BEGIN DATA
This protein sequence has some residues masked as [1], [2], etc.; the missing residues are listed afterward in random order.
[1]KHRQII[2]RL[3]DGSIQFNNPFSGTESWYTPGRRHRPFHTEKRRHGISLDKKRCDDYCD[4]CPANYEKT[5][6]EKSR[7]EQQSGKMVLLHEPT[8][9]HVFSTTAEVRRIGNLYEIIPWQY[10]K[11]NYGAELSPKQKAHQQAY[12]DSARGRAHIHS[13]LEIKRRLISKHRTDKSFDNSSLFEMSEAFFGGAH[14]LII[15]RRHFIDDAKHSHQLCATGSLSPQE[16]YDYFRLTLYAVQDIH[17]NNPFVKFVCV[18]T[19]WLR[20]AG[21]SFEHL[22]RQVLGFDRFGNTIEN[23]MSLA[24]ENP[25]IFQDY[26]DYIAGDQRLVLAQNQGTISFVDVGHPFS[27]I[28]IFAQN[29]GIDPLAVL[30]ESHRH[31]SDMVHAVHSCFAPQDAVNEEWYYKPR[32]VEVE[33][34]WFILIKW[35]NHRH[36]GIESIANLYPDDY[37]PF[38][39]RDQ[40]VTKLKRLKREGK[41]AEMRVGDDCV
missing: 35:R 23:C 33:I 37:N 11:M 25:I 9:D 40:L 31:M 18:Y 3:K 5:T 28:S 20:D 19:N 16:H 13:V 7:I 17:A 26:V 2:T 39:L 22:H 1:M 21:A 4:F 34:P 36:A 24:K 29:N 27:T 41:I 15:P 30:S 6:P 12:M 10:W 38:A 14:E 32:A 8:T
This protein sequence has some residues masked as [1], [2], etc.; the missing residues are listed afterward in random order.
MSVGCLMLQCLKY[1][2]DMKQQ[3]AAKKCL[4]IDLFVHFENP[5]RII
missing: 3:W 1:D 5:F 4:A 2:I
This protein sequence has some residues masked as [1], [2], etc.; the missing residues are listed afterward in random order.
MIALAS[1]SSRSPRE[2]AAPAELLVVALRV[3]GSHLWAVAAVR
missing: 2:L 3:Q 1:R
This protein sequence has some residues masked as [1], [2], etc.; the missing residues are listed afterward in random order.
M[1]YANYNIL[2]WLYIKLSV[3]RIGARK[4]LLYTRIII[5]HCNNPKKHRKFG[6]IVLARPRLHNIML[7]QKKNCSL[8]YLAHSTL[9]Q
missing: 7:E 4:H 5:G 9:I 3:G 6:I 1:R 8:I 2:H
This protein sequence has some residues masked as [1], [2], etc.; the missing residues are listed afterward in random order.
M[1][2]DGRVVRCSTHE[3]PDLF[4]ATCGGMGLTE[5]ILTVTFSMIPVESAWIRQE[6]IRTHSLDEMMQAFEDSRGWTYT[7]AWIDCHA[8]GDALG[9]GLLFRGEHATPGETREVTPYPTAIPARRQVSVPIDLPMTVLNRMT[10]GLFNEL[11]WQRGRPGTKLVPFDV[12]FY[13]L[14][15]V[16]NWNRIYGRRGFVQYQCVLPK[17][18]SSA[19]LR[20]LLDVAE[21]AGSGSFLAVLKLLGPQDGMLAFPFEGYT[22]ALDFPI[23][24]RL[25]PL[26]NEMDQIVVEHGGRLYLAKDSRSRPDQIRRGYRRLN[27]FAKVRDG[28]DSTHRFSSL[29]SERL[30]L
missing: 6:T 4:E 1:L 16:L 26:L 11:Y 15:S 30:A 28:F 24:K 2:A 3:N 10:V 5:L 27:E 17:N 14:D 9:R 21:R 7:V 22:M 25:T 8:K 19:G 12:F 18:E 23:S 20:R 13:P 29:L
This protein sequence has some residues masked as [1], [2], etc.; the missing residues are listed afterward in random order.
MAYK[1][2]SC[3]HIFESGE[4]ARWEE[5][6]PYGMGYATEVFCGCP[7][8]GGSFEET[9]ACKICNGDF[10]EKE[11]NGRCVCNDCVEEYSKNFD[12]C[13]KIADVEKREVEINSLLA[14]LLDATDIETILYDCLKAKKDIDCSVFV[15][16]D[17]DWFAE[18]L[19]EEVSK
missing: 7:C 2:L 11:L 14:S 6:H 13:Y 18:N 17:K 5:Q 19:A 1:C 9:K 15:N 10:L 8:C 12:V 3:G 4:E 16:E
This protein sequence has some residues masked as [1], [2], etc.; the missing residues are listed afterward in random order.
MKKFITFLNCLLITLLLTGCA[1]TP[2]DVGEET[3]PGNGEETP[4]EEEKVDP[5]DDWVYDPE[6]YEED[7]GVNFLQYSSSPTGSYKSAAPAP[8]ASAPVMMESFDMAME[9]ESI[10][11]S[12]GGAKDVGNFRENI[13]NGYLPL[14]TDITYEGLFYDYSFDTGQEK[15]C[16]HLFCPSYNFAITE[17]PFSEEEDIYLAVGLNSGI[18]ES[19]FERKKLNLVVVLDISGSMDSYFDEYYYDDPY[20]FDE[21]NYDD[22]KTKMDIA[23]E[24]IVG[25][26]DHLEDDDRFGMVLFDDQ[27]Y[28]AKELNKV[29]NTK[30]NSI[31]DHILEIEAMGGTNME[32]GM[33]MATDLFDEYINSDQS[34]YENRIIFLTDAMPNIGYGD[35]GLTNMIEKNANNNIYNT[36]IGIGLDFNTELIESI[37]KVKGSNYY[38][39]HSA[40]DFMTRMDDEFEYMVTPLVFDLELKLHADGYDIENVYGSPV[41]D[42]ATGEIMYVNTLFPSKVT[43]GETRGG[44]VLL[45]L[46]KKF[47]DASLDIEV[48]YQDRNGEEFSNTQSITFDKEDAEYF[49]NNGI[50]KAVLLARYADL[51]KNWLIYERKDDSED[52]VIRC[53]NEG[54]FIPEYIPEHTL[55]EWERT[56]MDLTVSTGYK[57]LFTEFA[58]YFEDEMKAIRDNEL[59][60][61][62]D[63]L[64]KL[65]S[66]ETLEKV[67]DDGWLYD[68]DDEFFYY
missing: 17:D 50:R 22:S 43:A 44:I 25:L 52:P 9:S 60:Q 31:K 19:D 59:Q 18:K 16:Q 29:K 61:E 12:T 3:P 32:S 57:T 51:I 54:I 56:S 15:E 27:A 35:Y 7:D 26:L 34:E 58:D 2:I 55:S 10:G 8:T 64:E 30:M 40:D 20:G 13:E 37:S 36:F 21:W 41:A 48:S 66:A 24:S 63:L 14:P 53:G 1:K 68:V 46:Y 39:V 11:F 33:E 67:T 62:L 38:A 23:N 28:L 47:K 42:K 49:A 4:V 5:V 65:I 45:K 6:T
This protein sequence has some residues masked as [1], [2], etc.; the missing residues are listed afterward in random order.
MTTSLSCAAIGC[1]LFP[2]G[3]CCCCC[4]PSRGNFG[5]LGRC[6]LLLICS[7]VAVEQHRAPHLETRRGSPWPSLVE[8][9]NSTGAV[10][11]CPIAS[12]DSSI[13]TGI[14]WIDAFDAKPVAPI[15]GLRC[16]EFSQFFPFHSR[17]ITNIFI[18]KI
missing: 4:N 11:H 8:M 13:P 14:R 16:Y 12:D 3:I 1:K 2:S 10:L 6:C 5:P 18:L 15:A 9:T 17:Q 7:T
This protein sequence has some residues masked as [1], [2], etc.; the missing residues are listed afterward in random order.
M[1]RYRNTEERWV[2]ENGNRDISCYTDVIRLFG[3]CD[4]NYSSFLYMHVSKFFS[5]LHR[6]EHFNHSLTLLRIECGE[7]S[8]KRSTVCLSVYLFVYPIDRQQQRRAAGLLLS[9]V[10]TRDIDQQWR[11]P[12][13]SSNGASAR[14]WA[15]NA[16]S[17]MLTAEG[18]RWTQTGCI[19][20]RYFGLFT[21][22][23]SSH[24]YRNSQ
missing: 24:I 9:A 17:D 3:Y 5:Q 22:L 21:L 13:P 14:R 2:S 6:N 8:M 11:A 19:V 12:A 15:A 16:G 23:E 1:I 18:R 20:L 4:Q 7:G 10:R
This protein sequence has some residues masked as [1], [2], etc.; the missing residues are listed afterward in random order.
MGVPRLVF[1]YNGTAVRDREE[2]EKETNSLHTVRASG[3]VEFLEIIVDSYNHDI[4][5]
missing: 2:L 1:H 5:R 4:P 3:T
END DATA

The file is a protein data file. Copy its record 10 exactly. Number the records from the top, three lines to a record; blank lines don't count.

This protein sequence has some residues masked as [1], [2], etc.; the missing residues are listed afterward in random order.
MGVPRLVF[1]YNGTAVRDREE[2]EKETNSLHTVRASG[3]VEFLEIIVDSYNHDI[4][5]
missing: 2:L 1:H 5:R 4:P 3:T